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Published on April 12, 2024
Dateline NBC's "Justice for Joy" Revisits Convicted Murder of Bucks County Mother after Long-Standing Cold CaseSource: Bucks County Government

A new "Dateline NBC" episode titled "Justice for Joy" is set to revisit the chilling 1991 murder of Joy Hibbs, a Bucks County mother whose case went cold for over three decades before recent developments. The program, airing Friday at 9 p.m. ET on NBC10, promises to delve into the details of the crime and the long path to a conviction, NBC Philadelphia reports. Hibbs was found deceased in the smoldering remains of her home after her 12-year-old son, dismissed early from school, discovered a fire on the 1200 block of Spencer Drive in Bristol Township.

Initially believed to be an accidental blaze, deliberation on the cause of Hibbs' death took a turn when her son David later questioned whether his belongings might have inadvertently caused the fire, an unshakeable burden of guilt he shouldered for years. However, it was not until the subsequent arrest and conviction of Robert Francis Atkins, now 57, that the pieces began to fall into place. Atkins, a one-time neighbor and controversial figure entangled in disputes with Hibbs over marijuana, was found guilty in February at a bench trial of first-degree murder and two counts of arson, Levittown Now detailed.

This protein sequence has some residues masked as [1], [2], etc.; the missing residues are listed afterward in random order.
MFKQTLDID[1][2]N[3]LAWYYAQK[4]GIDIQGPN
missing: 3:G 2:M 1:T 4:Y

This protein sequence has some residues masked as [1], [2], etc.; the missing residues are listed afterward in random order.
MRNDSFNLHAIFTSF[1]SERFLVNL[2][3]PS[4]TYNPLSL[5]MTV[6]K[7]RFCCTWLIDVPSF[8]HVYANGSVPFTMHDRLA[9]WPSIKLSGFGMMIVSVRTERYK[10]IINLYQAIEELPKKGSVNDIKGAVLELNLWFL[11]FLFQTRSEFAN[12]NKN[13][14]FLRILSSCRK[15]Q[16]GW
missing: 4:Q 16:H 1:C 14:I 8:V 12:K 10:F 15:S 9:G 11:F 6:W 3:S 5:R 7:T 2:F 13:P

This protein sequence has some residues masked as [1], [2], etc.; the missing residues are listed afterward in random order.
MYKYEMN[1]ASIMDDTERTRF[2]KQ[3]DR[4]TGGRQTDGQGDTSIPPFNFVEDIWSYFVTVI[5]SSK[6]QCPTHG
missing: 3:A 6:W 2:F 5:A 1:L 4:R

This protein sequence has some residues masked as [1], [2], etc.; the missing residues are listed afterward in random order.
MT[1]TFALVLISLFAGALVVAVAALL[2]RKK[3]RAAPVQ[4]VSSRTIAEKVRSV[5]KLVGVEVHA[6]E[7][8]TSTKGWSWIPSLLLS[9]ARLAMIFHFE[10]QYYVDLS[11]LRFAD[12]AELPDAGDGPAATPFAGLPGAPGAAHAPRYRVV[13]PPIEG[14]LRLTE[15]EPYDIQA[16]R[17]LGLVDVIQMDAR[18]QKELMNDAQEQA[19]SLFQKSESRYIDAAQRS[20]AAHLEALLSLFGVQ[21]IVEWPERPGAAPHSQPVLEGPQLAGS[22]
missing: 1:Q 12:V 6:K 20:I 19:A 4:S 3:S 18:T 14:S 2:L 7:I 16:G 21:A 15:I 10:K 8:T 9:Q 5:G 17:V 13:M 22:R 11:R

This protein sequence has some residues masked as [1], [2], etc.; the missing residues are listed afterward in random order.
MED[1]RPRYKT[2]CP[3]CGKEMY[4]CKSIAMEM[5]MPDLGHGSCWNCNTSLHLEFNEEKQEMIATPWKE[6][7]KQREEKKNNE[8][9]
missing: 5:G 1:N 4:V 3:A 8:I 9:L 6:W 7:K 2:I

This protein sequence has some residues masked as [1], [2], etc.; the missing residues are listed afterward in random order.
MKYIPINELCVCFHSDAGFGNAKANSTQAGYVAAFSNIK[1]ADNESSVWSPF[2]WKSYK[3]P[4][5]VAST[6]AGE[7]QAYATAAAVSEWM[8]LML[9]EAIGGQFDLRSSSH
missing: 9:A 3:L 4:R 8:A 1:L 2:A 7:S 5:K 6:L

Atkins' implication in the case was mired in complexity, marked by initial refusals to cooperate with the police and his undisclosed status as a confidential drug informant for Bristol Township police. Authorities' efforts to link Atkins definitively to the crime at the time were hamstrung by alibis that, they argued, checked out and a lack of evidence to associate him with the blue Chevy Monte Carlo seen outside the Hibbs residence just before the tragic fire, as outlined by

The turn of the tide in the investigation, and the consequent gratitude of the Hibbs family, is owed in part to the district attorney's office and newer investigators. The Hibbs family has been vocal in their criticism of the initial police investigation, citing a failure to aggressively pursue leads and to disclose Atkins' role as an informant. Expressing relief, the family believes "strong circumstantial evidence implicating Atkins was ignored for decades" and it took the persistence of news media interest to reignite the case, according to statements obtained by